One of the newest member John Huntley all the way from Aldershot had been busy over the winter building a Vic Smeed based Scuttler aircar. This 1954 design was intended for motors of the period from 0.5-1.0cc so a modern and poky PAW 1.49 might prove interesting? Once the engine was persuaded into life, the effects of such a short wheelbase and powerful motor were evident as it was incredibly lively, falling off the track within yards of launching. The tether system on these fun designs are not really suitable for a full sized track, so although the potential is there a bit of work is needed. Much like the E type Jaguar there is the standard ‘Goer’ and its lightweight stable mate still with a 249 PAW of similar vintage. A pleasant surprise to see it lapping at over 50mph for the first time and wondering what might be the result if a more modern product from Macclesfield was fitted?

Earlier in the year, Peter Hill obtained the parts for a true retro replica, a set of castings for an Oliver Maserati and an Ian Russell Jaguar twinshaft. It sat on the table for several hours before the urge to give it a run overcame him. It took a while on the starter before a suitable compression and fuel setting was arrived at, but then it was down to a push stick and a horser. A quick shove and a couple of laps horsing and it was away quite happily. Some things are best left unsaid as Peter found out to his cost after commenting that none of the cars had yet lost a wheel. So would the stop boards work? Well, yes they did but on the next lap the car hit the missing wheel flipping it into the undergrowth where it almost defied a mass search. A second run produced the same result in almost the same area, Loctite needed, but the Jaguar proved to be an eminently suitable unit for the track, pity I sold mine?

John Huntley's 'Scuttler' Peter & Hugh assist John Jaguar powered 'Oliver Maserati'

So that was about it, several sparkling runs, a couple of cars that show real promise and the work on the track paying dividends.

Hot Wheels.
 June Track Day

Not only hot wheels, but hot everything else as well as we were all experiencing that most unusual manifestation of British weather, a heat wave. If we were wilting somewhat, every car put on the track seemed to revel in the temperature with a series of very good runs, including some personal bests. A welcome visitor was long time Club member Dave Cunliffe, all the way from Newport with a bootfull of beautifully engineered cars, several of which had never run. Dave is a great enthusiast for Oliver engines so many of his cars have original Oliver motors.

First off was a large aircar with a MVVS motor, and off was the appropriate term as it performed all sorts of aerobatics, right from the launch. Investigation showed a very high bridle attachment coupled with a very wide track was causing the outside wheel to hit the boards lining the track, one down. Sticking with the aircars, the Goer was hitched on, but glory be, it did not complete its normal interminable run as metal fatigue finally got to the aluminium tank mount, but not before it made its customary 42mph.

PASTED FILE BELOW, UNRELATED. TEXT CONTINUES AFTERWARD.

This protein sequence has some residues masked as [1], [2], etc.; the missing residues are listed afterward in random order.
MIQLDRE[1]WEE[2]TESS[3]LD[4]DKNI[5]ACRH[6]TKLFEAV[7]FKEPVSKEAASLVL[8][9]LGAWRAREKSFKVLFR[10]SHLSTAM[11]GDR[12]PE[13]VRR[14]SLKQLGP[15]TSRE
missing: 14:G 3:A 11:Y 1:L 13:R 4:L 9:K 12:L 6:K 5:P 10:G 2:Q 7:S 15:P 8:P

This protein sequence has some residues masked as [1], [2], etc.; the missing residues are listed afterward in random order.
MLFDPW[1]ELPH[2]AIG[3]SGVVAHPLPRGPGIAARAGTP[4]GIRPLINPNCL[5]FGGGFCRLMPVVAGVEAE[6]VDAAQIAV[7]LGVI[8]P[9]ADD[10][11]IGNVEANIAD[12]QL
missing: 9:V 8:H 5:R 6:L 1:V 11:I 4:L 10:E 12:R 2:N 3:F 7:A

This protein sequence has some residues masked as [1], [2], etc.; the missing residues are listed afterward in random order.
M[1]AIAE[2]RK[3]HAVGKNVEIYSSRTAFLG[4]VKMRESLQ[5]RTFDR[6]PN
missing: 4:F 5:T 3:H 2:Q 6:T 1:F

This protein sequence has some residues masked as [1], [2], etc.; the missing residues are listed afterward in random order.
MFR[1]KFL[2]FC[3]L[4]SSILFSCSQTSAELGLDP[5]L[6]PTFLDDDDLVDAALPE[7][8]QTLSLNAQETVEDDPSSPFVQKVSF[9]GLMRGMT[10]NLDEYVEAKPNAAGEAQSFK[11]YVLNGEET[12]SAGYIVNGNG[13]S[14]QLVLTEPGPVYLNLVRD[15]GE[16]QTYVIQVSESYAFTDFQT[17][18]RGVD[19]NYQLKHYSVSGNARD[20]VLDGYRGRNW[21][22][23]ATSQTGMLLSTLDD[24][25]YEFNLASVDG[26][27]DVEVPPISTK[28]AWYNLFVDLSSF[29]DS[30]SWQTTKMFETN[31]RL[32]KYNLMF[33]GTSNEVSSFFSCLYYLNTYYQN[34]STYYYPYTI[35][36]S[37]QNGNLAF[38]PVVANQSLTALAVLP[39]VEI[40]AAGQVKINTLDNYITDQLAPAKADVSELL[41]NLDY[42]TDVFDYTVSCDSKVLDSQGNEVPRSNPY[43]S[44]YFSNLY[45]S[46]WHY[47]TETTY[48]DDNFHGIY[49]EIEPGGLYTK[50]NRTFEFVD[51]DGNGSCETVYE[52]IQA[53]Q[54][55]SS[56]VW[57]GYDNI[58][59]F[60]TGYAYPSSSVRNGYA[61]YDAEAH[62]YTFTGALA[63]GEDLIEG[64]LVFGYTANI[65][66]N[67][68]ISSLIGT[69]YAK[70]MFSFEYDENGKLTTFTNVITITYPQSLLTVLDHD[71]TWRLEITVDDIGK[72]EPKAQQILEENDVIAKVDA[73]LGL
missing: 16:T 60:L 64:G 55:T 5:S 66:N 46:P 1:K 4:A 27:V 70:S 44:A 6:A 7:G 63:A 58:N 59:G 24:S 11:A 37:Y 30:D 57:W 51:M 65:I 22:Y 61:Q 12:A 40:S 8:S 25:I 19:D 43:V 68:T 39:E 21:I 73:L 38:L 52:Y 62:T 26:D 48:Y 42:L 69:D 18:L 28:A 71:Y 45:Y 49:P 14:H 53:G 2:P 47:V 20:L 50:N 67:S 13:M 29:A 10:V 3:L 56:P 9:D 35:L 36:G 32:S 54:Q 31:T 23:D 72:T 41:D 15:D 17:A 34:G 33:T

The venerable 'Goer' Checking the 'angle of dangle' Fuelling up the 1066

Next up was the first of Dave’s homebuilt cars, a lovely, long and pencil slim twinshaft model, in a pan he had cast himself. The motor started with ease, off a push, allowing it to be horsed up to a very respectable 52.33mph, how much faster it would go we will never know as it succumbed to the departing Raylite syndrome that we have seen before with the outside crank nut coming undone. With no idea quite where the wheel came off, searching was somewhat futile, so another aircar, this time the PAW powered Lightweight Flyer. Still looking for the optimum setting for these diesel things, a tweak on the needle had it exceed its previous best by a large margin, notching up an impressive 57.69mph, and with more to come, possibly?

With things going so well, the venerable ED Comp Special in the ex Ron Cringle Speedster was fired up and that trundled round happily at 26mph, only to be beaten by Peter Hill’s Office Chair Special at 28mph. If this were about half the weight, the ED Racer would not have quite so much to do. Another of Dave’s own cars, this time a replica of a F1 car that he had again made patterns for and cast. Instead of an Oliver, a so far unrun Eureka was lurking in the back, which responded well to a quick prod on the starter. With the top screwed on, a quick push showed just how good these motors are as it made 56.25mph, although somewhat lively, in spite of front suspension. Tailskids are a definite must for these small cars.